Tacky, tasteless and unsophisticated, the Jazz campaign to sell ‘xPhones’ uses not only double entendre, it also features sexist imagery — much to the horror of many readers. Mobilink has resorted to the oldest trick in the book and Bollywood actor Nargis Fakhri is supposed to somehow inspire us to buy a previously unknown device. But will this desperation marketing earn the customer’s trust?
Sex sells clothes, mattresses, music and fashion magazines but it is not an obvious recipe to sell technology devices. Apart from objectifying women, the value proposition is totally missing from the campaign. The focus on Fakhri has no relevance whatsoever to the advertised product. So the ad will stick in the craw of most tech savvy users, as for other users... well the ad makers have not even bothered to educate them audience about the product’s features. They have forgotten that this is not an iPhone pitch and they need to do due diligence to ensure the phone is not perceived as an inferior oriental knock-off.
Positioned as a provocative and low-end phone, the only target audience for the brand appears to be a college going girl in her teens. The brand architects have tried to offer the promise that the product will make the user more sexually attractive. However most consumers can smell the bait and will choose to avoid the product altogether. Nargis Fakhri is too old to attract the teenage segment.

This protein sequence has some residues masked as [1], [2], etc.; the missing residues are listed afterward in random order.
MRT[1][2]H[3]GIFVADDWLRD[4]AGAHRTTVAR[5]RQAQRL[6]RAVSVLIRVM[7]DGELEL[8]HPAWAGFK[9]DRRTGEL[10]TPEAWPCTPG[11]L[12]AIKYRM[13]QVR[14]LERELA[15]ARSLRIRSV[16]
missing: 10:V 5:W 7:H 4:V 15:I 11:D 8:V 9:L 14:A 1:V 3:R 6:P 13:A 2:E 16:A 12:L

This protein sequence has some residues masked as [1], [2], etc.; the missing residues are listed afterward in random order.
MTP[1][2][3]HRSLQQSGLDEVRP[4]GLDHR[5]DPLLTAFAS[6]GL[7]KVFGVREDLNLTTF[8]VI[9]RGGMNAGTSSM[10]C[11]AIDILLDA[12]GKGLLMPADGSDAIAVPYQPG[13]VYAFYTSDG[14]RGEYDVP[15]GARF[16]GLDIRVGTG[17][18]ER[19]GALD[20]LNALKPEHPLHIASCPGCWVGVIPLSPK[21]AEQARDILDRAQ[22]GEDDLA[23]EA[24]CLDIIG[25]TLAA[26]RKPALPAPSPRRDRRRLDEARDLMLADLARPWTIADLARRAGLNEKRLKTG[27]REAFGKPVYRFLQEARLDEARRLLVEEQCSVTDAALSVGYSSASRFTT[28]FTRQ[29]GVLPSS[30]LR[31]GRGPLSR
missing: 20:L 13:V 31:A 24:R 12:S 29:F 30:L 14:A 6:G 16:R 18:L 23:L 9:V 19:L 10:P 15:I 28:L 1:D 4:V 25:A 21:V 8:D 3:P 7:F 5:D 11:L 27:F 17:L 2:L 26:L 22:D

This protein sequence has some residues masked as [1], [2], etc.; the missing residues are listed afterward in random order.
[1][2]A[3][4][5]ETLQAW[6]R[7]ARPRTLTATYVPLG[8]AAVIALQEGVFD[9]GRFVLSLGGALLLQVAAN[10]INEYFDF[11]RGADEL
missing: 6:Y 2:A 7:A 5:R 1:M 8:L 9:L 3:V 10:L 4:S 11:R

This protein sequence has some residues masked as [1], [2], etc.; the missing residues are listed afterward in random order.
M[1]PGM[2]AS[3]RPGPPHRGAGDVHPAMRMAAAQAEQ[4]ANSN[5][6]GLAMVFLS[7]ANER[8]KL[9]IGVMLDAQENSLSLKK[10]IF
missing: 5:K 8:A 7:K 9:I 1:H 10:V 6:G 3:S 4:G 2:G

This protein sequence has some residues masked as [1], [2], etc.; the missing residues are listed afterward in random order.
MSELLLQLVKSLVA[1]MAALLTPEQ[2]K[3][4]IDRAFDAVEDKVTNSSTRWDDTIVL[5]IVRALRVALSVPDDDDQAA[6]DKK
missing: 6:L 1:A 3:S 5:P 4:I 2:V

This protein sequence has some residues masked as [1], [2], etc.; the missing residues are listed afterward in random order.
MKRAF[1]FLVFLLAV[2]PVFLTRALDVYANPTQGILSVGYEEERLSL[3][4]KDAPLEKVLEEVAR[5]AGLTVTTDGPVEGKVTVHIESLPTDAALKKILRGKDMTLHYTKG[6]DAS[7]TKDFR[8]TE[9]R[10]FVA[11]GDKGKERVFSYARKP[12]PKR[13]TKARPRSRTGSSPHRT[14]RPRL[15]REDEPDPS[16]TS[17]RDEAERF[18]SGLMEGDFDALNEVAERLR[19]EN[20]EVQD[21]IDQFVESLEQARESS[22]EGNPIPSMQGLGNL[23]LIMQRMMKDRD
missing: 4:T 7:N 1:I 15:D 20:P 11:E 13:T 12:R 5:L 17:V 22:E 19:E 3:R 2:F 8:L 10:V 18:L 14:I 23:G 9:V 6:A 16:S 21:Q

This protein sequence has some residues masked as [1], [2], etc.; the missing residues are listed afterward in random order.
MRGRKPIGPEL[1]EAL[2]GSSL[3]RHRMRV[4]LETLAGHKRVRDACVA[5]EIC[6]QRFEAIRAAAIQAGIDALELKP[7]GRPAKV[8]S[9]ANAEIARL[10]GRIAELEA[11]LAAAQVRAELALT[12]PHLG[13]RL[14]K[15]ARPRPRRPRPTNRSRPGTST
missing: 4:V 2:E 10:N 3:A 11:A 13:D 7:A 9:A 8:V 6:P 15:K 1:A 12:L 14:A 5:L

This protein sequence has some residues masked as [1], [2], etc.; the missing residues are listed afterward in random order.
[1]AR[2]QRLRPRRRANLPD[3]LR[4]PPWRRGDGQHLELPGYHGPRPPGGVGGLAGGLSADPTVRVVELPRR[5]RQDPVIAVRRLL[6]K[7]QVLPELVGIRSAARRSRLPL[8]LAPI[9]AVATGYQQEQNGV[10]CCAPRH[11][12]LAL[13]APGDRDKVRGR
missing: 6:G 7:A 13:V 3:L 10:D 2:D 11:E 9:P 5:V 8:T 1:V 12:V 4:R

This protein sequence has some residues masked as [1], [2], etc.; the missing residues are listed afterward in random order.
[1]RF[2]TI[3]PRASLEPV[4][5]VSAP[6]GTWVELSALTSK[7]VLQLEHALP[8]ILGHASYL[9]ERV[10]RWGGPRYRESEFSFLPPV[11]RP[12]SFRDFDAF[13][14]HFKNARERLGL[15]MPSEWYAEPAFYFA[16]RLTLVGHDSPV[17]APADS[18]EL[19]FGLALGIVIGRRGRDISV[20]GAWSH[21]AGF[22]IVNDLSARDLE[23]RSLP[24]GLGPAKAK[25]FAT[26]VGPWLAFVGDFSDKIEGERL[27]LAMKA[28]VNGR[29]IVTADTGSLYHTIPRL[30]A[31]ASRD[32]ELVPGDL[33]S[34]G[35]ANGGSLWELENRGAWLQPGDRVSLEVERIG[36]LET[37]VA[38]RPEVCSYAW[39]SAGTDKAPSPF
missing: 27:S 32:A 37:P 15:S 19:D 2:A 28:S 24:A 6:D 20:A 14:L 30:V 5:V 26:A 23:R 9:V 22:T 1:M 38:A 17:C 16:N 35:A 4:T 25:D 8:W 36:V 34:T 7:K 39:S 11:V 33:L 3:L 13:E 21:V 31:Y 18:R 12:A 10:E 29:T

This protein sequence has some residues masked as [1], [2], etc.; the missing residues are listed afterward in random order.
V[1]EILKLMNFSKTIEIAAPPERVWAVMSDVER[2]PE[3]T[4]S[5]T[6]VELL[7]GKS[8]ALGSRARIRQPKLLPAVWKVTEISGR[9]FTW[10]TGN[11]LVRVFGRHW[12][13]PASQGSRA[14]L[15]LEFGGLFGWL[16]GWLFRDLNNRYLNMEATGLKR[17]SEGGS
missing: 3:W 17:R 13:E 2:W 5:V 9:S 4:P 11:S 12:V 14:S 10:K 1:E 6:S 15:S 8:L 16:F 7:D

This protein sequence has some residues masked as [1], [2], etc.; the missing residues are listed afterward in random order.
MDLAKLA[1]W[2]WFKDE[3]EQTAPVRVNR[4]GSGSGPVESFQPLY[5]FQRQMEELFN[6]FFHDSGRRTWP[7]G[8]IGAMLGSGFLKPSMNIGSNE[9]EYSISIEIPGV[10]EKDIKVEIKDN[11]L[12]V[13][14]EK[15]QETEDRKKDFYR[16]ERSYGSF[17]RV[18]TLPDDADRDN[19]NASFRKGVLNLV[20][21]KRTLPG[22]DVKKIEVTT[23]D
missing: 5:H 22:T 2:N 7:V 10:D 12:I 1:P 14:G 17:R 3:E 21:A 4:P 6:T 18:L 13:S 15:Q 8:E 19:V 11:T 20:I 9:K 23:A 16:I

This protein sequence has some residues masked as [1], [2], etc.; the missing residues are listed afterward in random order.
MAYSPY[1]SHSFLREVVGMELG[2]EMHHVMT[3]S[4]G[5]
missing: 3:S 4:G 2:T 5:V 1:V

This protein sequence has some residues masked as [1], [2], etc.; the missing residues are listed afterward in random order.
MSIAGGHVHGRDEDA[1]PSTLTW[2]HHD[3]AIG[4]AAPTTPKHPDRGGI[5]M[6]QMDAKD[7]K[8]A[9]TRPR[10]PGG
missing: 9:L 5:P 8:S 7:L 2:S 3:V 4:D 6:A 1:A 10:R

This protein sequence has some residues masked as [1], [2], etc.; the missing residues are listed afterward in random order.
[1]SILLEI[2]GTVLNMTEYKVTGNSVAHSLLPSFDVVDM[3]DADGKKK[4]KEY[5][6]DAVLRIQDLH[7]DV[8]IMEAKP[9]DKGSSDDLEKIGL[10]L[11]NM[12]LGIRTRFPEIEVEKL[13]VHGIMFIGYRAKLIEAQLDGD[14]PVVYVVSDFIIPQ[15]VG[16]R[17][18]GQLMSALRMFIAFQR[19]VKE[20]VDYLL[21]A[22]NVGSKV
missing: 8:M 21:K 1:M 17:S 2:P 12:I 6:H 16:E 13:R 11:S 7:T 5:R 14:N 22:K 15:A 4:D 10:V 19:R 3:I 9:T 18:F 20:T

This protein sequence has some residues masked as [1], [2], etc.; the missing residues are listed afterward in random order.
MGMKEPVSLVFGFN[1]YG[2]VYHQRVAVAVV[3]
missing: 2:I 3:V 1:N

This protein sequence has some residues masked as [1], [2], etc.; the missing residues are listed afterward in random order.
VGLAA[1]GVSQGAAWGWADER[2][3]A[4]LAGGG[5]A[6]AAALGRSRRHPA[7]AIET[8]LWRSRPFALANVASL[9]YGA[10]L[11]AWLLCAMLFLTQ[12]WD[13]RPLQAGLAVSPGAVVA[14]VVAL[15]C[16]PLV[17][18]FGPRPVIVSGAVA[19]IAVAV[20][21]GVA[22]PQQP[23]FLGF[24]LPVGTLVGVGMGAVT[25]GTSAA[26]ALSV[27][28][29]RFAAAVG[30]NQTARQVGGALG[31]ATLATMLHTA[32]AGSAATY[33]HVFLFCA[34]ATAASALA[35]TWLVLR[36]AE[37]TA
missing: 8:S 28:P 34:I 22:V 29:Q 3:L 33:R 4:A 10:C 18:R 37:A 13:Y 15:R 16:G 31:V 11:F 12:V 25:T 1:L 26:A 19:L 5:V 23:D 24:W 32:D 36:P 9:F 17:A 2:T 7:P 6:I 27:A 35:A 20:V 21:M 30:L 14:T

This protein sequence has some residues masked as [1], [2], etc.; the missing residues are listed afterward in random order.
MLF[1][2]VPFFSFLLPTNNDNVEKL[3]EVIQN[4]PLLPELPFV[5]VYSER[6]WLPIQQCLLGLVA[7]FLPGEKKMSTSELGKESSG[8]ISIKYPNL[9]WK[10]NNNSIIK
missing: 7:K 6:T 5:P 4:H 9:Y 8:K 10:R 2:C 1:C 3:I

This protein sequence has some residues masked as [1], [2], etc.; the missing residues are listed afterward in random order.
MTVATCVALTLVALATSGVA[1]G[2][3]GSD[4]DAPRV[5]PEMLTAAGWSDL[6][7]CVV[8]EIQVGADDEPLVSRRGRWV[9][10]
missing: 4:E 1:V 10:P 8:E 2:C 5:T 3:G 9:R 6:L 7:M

The products itself is actually not that bad. All phones are manufactured by Haier and come with an 18 months warranty. The prepaid SIM comes with 2GB of 3G data and a balance of Rs 800. All smartphones run Android 4.4 KitKat and have decent RAM and CPU. Yet the advertisement fails to draw attention to the product. There is no brand story and no core brand message.
Harvard’s Centrality-Distinctiveness (CD) mapping tool can help visualise brand strategies in the smart phone industry. Distinctiveness measures differentiation from other brands and centrality measures how typical a brand is. Highly differentiated brands are aspirational and don’t compete directly with mainstream brands. QMobile, for example, has established itself as somewhat mainstream and competes mainly with Samsung as well as with other smaller brands.
The CD model predicts that Jazz X is a peripheral brand with features similar to other mainstream brands and therefore customers will buy it only as a substitute because of the lower price. Peripheral brands normally survive on a low cost business model and a minimal advertising budget is a key to this. Even if they pour millions into their marketing budget, it is not easy to get customers hooked when they are already locked-in with their respective brand.
Mobilink has to stop using blatant objectification of women in its advertising. The campaign seems to be a lame attempt to fuel controversy and get everyone to talk about the product. The brand team should go back to the drawing and work on the brand persona.
As a peripheral brand, consistency, a targeted campaign and offering value-added features (such as free extended warranties) is what will help in the long run.
The writer is a Cambridge graduate and is working as a management consultant. He tweets at @faranmah